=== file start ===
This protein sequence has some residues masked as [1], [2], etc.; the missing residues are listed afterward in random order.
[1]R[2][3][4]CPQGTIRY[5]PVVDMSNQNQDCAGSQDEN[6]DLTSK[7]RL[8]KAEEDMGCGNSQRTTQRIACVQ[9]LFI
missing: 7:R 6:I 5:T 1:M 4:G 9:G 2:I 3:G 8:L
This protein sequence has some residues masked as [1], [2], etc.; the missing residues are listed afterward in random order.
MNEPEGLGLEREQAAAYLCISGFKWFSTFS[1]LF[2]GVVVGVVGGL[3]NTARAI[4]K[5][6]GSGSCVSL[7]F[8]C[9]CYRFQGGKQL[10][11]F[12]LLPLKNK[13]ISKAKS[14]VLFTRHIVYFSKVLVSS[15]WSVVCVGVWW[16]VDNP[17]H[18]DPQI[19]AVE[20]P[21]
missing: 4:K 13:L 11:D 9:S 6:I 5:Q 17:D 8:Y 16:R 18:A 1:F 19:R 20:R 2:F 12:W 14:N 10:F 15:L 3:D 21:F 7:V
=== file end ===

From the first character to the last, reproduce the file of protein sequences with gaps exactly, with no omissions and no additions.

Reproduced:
This protein sequence has some residues masked as [1], [2], etc.; the missing residues are listed afterward in random order.
[1]R[2][3][4]CPQGTIRY[5]PVVDMSNQNQDCAGSQDEN[6]DLTSK[7]RL[8]KAEEDMGCGNSQRTTQRIACVQ[9]LFI
missing: 7:R 6:I 5:T 1:M 4:G 9:G 2:I 3:G 8:L
This protein sequence has some residues masked as [1], [2], etc.; the missing residues are listed afterward in random order.
MNEPEGLGLEREQAAAYLCISGFKWFSTFS[1]LF[2]GVVVGVVGGL[3]NTARAI[4]K[5][6]GSGSCVSL[7]F[8]C[9]CYRFQGGKQL[10][11]F[12]LLPLKNK[13]ISKAKS[14]VLFTRHIVYFSKVLVSS[15]WSVVCVGVWW[16]VDNP[17]H[18]DPQI[19]AVE[20]P[21]
missing: 4:K 13:L 11:D 9:S 6:I 5:Q 17:D 8:Y 16:R 18:A 1:F 19:R 20:R 2:F 12:W 14:N 10:F 15:L 3:D 21:F 7:V